Psalm 73:25 #VOTD [+ Memorization Tutorial Video]

Verse of the Day 11.20.17: Psalm 73:25

  1. Text
  2. Translation
    1. Parallelism
    2. Heaven and Earth
    3. Desire
  3. Context
    1. Psalms of Asaph
    2. The Exile
    3. Psalm of Lament
  4. Commentary
  5. Memorization

Text

25 Whom have I in heaven but you?
And earth has nothing I desire besides you1

25 מִי־לִ֥י בַשָּׁמָ֑יִם וְ֝עִמְּךָ֗ לֹא־חָפַ֥צְתִּי בָאָֽרֶץ׃2





Translation

For me, who is in heaven?

Beside you, I desire nothing on earth

Parallelism

As much as possible, I aim to stay true to the word order found in the Hebrew text. For parallelism3 — the corresponding nature of particular elements in lines of poetry — is “a defining, if not the definitive, characteristic of biblical poetry.”4 Notice how it appears that the pronouns “me” and “you,” in addition to “in heaven” and “on earth” are in parallel. When elements of poetry are in parallel, often the author is purposely drawing the attention to the elements for the sake of comparison or contrast.

That being said, most translations seem to insert the word “have” and “but you?” (e.g., Ps 73:25, NIV). There only appears to be one “but you” or “besides you” in the Hebrew. However, inserting “have” clarifies the meaning since the preposition that is often translated “for” or “to” (לְ־ (l)) can also mean “belonging to.”5

In my translation, it seems that I am favoring poetry over clarity.

Heaven and Earth

By apparently placing “heaven” and “earth” in parallel, the psalmist is plausibly claiming that he desires nothing besides God (Ps 73:26) anywhere in between these two extremes (cf. Ps 73:9). This literary device, which is probably found in the very first verse of the Bible (“In the beginning God created the heavens and the earth.”6 is called a merism.7

Desire (חָפֵץ | ḥāpēṣ)

The word translated “desire”, ḥāpēṣ, means “take delight in, be pleased with…”8 In Psalms, writers delight in the path of the LORD’s commands (Ps 119:35). They also delight in the LORD Himself (Ps 22:8, 37:23). In Psalm 40, the psalmists sings that he desires to do the will of God (Ps 40:8).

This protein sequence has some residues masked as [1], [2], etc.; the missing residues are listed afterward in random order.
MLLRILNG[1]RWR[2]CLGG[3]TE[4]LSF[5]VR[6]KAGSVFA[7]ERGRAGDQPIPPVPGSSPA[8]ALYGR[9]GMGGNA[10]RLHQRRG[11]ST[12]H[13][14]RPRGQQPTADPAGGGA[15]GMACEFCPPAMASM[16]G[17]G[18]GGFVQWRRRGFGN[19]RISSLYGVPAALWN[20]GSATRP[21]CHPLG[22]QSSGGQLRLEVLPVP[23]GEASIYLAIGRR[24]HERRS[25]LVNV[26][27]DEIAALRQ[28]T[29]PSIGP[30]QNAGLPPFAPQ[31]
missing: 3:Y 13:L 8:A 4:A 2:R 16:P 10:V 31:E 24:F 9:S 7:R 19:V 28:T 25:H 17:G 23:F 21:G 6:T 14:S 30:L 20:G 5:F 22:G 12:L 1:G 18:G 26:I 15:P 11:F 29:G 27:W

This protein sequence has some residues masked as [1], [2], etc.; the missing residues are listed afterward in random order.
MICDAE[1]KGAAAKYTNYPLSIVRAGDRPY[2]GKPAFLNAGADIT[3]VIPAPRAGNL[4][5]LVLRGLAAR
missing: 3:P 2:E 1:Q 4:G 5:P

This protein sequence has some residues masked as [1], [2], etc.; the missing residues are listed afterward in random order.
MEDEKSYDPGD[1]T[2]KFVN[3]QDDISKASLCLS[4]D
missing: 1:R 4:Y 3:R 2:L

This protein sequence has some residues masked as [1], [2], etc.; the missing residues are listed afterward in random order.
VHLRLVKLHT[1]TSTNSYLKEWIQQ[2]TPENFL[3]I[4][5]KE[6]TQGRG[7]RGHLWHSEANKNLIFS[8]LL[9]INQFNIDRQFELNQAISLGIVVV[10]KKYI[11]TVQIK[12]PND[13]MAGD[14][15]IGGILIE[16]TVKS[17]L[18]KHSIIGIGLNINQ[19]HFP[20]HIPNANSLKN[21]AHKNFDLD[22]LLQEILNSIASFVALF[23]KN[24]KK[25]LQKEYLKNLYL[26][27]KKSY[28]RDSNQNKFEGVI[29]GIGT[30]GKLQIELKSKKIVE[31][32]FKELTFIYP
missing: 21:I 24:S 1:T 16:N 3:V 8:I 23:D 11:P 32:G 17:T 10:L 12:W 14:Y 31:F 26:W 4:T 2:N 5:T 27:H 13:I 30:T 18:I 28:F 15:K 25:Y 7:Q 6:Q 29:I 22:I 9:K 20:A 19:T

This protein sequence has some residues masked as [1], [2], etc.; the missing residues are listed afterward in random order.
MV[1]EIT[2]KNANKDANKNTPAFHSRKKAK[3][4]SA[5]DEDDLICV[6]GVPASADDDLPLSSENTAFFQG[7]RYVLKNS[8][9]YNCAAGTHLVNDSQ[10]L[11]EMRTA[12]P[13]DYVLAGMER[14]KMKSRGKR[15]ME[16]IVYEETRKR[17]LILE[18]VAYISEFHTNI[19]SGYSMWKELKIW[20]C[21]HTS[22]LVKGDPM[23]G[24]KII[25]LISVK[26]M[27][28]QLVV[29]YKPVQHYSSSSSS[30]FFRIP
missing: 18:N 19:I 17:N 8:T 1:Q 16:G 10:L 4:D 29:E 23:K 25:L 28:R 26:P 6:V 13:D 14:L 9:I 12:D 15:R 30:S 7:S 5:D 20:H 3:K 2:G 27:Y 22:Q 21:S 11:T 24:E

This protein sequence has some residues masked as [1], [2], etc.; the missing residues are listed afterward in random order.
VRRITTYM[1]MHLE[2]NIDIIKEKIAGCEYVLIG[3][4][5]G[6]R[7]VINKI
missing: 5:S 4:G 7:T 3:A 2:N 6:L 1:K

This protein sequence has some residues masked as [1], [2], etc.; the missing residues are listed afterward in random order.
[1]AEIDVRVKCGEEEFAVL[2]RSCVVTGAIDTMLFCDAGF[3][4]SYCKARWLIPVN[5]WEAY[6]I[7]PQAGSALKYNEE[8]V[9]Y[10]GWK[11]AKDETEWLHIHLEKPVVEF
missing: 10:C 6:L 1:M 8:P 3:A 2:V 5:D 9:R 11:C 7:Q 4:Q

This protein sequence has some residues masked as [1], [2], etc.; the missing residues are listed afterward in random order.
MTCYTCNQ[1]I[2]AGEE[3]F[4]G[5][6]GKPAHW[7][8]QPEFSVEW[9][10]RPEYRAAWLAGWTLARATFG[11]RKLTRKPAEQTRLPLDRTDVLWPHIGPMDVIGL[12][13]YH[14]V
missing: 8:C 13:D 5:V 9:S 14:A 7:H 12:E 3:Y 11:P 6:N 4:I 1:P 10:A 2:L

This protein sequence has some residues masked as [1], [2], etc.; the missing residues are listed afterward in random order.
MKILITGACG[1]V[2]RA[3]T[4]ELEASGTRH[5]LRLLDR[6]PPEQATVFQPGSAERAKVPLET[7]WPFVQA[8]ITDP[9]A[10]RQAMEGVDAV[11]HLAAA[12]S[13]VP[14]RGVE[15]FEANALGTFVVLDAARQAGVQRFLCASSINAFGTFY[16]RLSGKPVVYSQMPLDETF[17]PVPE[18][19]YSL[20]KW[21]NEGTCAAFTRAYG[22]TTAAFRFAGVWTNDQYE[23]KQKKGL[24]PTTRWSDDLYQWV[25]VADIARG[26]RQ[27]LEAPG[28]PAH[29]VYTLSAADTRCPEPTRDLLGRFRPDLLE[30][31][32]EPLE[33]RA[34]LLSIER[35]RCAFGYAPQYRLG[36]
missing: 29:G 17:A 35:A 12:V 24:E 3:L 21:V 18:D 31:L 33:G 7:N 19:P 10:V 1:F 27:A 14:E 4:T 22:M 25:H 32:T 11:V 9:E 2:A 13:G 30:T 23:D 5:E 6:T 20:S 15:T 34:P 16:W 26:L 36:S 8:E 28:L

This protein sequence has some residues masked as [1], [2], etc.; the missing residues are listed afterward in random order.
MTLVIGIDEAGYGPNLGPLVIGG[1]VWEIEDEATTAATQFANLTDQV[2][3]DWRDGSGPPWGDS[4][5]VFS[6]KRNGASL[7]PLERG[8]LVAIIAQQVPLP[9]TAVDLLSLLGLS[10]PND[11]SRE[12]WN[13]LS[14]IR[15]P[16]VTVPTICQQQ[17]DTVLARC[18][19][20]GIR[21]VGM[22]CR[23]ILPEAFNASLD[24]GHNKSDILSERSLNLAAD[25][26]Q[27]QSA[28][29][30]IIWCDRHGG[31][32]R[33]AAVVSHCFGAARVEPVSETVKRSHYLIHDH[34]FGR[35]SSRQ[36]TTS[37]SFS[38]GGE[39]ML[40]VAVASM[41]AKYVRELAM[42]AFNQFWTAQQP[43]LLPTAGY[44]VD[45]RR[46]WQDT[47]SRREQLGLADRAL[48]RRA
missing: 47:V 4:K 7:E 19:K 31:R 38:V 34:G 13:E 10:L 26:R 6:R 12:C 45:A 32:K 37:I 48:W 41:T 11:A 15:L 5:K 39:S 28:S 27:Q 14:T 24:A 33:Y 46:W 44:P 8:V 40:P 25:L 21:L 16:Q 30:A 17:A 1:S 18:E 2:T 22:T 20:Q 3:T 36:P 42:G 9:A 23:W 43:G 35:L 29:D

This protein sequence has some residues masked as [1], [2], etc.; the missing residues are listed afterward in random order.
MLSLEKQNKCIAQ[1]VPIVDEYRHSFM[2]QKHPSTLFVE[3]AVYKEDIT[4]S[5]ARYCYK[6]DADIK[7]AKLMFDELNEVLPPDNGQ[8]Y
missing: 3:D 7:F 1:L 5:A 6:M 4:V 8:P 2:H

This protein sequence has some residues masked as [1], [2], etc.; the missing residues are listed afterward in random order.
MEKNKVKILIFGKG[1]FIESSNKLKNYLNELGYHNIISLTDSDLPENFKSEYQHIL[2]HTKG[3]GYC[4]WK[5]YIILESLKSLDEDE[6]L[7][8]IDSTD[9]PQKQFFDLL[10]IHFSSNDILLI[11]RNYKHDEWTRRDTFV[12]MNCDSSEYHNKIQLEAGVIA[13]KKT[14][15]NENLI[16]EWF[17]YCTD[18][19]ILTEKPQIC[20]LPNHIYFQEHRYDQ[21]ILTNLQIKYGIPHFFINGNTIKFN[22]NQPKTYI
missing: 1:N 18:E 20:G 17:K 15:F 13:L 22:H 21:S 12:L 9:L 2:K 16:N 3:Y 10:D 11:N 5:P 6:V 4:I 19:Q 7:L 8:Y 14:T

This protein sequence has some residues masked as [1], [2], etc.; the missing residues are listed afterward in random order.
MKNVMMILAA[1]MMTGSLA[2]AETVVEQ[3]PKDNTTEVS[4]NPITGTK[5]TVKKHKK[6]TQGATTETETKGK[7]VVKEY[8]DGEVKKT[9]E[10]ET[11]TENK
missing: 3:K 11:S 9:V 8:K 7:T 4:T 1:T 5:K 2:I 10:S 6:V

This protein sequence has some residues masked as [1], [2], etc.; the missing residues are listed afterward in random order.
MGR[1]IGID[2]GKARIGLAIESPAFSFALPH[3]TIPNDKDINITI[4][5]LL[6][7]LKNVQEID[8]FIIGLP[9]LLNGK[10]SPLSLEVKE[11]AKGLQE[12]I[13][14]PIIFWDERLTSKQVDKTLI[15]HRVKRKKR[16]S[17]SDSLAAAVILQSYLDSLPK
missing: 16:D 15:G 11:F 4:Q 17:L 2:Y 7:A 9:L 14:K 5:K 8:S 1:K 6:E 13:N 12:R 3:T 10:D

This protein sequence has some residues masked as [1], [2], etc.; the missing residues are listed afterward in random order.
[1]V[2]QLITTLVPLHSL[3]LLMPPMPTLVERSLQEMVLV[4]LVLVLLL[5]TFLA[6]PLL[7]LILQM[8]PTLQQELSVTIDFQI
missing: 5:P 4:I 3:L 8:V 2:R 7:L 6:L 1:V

Context

For more information about the context of the Book(s) of Psalms, please see the previous post on Psalm 130:1-2.

Psalm 73 is the first song of the third Book of Psalms — marking a midway point through the Psalter. Renowned Old Testament scholar, Walter Brueggemann, says that, at this crux, “the Psalter moves ‘From Obedience to Praise, from Duty to Delight’”9 One scholar notes:

Where Psalm 1 says that if we walk in God’s way God will be good to us, the psalms that follow in Books I and II repeatedly complain that such an idea is far too simple. Life is not like that. Yet as we go on through the Psalter we find, equally often, a sense that, in spite of all, God will be good to his people; till the final psalms come to a climax of unalloyed praise.10

Psalm 73 arguably reflects this same pattern — a pattern arguably reflected through the entire grand, biblical narrative.11

Psalms of Asaph

Asaph was the patriarch of the “Asaphites” or “sons of Asaph,” a renowned family or group of musicians and singers of the Temple in Jerusalem (1 Chr 25:1, 2; 2 Chr 5:12). Out of the 150 Psalms, 12 are “psalms of Asaph” (Psalm 50, 73-83). These Psalms were possibly part of  an Asaphic collection, or featured a particular Asaphic style.12

Asaph, a Levite, was “put in charge of the music of the house of the LORD” (1 Chr 6:31 ff.) after the Ark of the Covenant was brought to Jerusalem. The Ark, which contained the stone tablets of the Law that were given to Moses at Mt. Sinai (Ex 25:16), was a “a constant reminder of the holy presence of [the Israelites’] God”13 as they traveled from Sinai to Canaan — the Promised Land. Eventually, the Ark (not the same Hebrew word for Noah’s “Ark”) was taken by the Philistines in battle (1 Sam 4:11),14 though they returned it to the Israelites after with it they had some deathly trouble (1 Chronicles 6). After Saul, the first king of Israel, committed suicide (1 Chronicles 10), David was anointed as the King of the United Monarchy (ca. 1010-1000 BC) (1 Chr 11:1-3). Subsequently, King David conquered the city of Jerusalem (1 Chr 11:4-7) – his new capital. Understandably, he desired to bring the Ark to the new City of David. This is what caused David to “[dance] before the LORD with all his might” (2 Sam 6:14, NIV).

After this joyous occasion, Asaph and his associates were left “before the ark of the covenant of the LORD to minister there regularly” (1 Chr 16:37). He and his guild of musicians also ministered when the Ark was ultimately brought to the Temple (2 Chr 5:12), and the Asaphites continued in such ministry throughout “the reigns of Jehoshaphat (2 Chron 20:14), Hezekiah (2 Chron 29:13) and Josiah (2 Chron 35:15).”15 It is plausible to infer that a collection of Asaphite Psalms was present as early as the time of Hezekiah (cf. 2 Chr 29:30), who reigned from around 715-686 BC.16 Apparently, Asaphites also ministered in music at the dedication of the Second Temple following the exile (Ezra 3:10).17